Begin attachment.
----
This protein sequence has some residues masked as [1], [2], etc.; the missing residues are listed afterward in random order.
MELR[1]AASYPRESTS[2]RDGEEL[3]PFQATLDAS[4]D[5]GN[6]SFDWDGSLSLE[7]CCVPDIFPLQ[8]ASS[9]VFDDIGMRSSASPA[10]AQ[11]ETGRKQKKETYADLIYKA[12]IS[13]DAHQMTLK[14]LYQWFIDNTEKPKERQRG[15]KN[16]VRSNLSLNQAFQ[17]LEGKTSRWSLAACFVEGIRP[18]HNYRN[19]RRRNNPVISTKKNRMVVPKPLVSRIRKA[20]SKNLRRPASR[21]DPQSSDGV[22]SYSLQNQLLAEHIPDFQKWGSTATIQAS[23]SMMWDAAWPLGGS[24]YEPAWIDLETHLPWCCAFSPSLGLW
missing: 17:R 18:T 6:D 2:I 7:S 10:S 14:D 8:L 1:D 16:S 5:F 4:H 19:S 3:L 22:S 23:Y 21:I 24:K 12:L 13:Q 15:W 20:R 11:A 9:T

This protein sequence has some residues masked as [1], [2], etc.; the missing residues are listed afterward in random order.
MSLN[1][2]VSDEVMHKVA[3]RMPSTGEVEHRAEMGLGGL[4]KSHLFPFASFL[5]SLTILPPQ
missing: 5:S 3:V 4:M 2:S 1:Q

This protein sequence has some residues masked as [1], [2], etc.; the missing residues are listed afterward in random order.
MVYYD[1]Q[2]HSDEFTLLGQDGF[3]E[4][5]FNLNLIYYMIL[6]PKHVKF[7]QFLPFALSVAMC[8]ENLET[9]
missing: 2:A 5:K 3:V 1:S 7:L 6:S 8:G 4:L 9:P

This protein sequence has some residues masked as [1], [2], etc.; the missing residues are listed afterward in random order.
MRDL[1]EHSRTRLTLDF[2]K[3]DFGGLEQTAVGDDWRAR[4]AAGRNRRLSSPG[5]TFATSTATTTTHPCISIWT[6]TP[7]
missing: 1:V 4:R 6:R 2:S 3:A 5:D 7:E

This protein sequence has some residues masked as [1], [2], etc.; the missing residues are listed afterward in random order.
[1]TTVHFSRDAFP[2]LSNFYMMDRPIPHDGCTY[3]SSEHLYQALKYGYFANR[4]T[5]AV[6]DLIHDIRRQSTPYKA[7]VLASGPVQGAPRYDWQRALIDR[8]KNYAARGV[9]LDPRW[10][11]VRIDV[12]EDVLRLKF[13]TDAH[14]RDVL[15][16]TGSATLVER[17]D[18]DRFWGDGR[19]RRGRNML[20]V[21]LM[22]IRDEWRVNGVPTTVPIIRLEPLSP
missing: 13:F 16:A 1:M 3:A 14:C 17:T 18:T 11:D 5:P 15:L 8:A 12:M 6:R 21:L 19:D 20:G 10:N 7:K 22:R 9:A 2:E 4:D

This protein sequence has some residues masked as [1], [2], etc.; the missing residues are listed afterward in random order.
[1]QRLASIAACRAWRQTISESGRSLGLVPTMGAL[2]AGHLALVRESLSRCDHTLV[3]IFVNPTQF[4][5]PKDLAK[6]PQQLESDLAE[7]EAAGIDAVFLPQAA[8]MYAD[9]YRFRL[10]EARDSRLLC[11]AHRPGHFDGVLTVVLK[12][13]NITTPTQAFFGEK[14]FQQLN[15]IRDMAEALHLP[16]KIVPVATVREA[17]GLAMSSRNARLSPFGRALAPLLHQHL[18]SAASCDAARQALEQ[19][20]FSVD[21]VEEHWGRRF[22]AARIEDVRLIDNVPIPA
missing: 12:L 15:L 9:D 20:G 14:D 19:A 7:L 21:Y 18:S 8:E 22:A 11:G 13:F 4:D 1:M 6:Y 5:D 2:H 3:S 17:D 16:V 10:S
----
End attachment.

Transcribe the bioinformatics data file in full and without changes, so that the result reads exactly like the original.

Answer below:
This protein sequence has some residues masked as [1], [2], etc.; the missing residues are listed afterward in random order.
MELR[1]AASYPRESTS[2]RDGEEL[3]PFQATLDAS[4]D[5]GN[6]SFDWDGSLSLE[7]CCVPDIFPLQ[8]ASS[9]VFDDIGMRSSASPA[10]AQ[11]ETGRKQKKETYADLIYKA[12]IS[13]DAHQMTLK[14]LYQWFIDNTEKPKERQRG[15]KN[16]VRSNLSLNQAFQ[17]LEGKTSRWSLAACFVEGIRP[18]HNYRN[19]RRRNNPVISTKKNRMVVPKPLVSRIRKA[20]SKNLRRPASR[21]DPQSSDGV[22]SYSLQNQLLAEHIPDFQKWGSTATIQAS[23]SMMWDAAWPLGGS[24]YEPAWIDLETHLPWCCAFSPSLGLW
missing: 17:R 18:T 6:D 2:I 7:S 10:S 14:D 8:L 1:D 16:S 5:F 4:H 19:S 3:L 22:S 23:Y 21:I 24:K 12:L 13:Q 15:W 20:R 11:A 9:T

This protein sequence has some residues masked as [1], [2], etc.; the missing residues are listed afterward in random order.
MSLN[1][2]VSDEVMHKVA[3]RMPSTGEVEHRAEMGLGGL[4]KSHLFPFASFL[5]SLTILPPQ
missing: 5:S 3:V 4:M 2:S 1:Q

This protein sequence has some residues masked as [1], [2], etc.; the missing residues are listed afterward in random order.
MVYYD[1]Q[2]HSDEFTLLGQDGF[3]E[4][5]FNLNLIYYMIL[6]PKHVKF[7]QFLPFALSVAMC[8]ENLET[9]
missing: 2:A 5:K 3:V 1:S 7:L 6:S 8:G 4:L 9:P

This protein sequence has some residues masked as [1], [2], etc.; the missing residues are listed afterward in random order.
MRDL[1]EHSRTRLTLDF[2]K[3]DFGGLEQTAVGDDWRAR[4]AAGRNRRLSSPG[5]TFATSTATTTTHPCISIWT[6]TP[7]
missing: 1:V 4:R 6:R 2:S 3:A 5:D 7:E

This protein sequence has some residues masked as [1], [2], etc.; the missing residues are listed afterward in random order.
[1]TTVHFSRDAFP[2]LSNFYMMDRPIPHDGCTY[3]SSEHLYQALKYGYFANR[4]T[5]AV[6]DLIHDIRRQSTPYKA[7]VLASGPVQGAPRYDWQRALIDR[8]KNYAARGV[9]LDPRW[10][11]VRIDV[12]EDVLRLKF[13]TDAH[14]RDVL[15][16]TGSATLVER[17]D[18]DRFWGDGR[19]RRGRNML[20]V[21]LM[22]IRDEWRVNGVPTTVPIIRLEPLSP
missing: 13:F 16:A 1:M 3:A 14:C 17:T 18:T 11:D 5:P 15:L 8:A 12:M 6:R 21:L 19:D 20:G 10:N 7:K 22:R 9:A 2:E 4:D

This protein sequence has some residues masked as [1], [2], etc.; the missing residues are listed afterward in random order.
[1]QRLASIAACRAWRQTISESGRSLGLVPTMGAL[2]AGHLALVRESLSRCDHTLV[3]IFVNPTQF[4][5]PKDLAK[6]PQQLESDLAE[7]EAAGIDAVFLPQAA[8]MYAD[9]YRFRL[10]EARDSRLLC[11]AHRPGHFDGVLTVVLK[12][13]NITTPTQAFFGEK[14]FQQLN[15]IRDMAEALHLP[16]KIVPVATVREA[17]GLAMSSRNARLSPFGRALAPLLHQHL[18]SAASCDAARQALEQ[19][20]FSVD[21]VEEHWGRRF[22]AARIEDVRLIDNVPIPA
missing: 12:L 15:L 9:D 20:G 14:D 19:A 7:L 21:Y 18:S 8:E 22:A 11:G 13:F 4:D 1:M 6:Y 5:D 2:H 3:S 17:D 16:V 10:S